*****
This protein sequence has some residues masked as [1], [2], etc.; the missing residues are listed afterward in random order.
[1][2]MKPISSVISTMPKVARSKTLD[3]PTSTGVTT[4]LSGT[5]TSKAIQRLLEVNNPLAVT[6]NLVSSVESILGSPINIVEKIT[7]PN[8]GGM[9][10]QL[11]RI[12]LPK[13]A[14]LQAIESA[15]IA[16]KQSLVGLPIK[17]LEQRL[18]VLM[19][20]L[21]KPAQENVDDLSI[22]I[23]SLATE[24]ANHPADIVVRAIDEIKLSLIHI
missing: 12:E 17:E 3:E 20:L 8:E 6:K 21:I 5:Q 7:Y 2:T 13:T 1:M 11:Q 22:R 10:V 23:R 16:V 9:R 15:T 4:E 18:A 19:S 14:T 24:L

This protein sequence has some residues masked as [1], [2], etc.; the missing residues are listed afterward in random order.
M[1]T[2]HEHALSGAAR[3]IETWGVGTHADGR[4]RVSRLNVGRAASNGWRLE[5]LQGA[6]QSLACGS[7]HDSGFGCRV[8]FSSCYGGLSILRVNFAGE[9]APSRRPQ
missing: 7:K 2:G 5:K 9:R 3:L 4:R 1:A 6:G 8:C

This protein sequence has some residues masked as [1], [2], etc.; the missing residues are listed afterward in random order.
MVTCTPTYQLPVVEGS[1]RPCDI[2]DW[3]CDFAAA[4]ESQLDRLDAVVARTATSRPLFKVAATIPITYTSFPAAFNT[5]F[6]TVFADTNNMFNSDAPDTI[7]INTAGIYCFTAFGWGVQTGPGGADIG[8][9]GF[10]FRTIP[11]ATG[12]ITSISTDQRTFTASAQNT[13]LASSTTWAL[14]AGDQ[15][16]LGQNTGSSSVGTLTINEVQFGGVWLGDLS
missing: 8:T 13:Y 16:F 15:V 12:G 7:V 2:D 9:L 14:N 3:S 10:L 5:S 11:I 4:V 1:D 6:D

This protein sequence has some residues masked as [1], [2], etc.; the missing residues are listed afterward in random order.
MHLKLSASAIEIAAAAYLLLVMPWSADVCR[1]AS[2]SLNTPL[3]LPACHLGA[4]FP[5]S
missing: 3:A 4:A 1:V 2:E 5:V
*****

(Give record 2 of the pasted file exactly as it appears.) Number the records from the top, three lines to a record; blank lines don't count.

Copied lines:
This protein sequence has some residues masked as [1], [2], etc.; the missing residues are listed afterward in random order.
M[1]T[2]HEHALSGAAR[3]IETWGVGTHADGR[4]RVSRLNVGRAASNGWRLE[5]LQGA[6]QSLACGS[7]HDSGFGCRV[8]FSSCYGGLSILRVNFAGE[9]APSRRPQ
missing: 7:K 2:G 5:K 9:R 3:L 4:R 1:A 6:G 8:C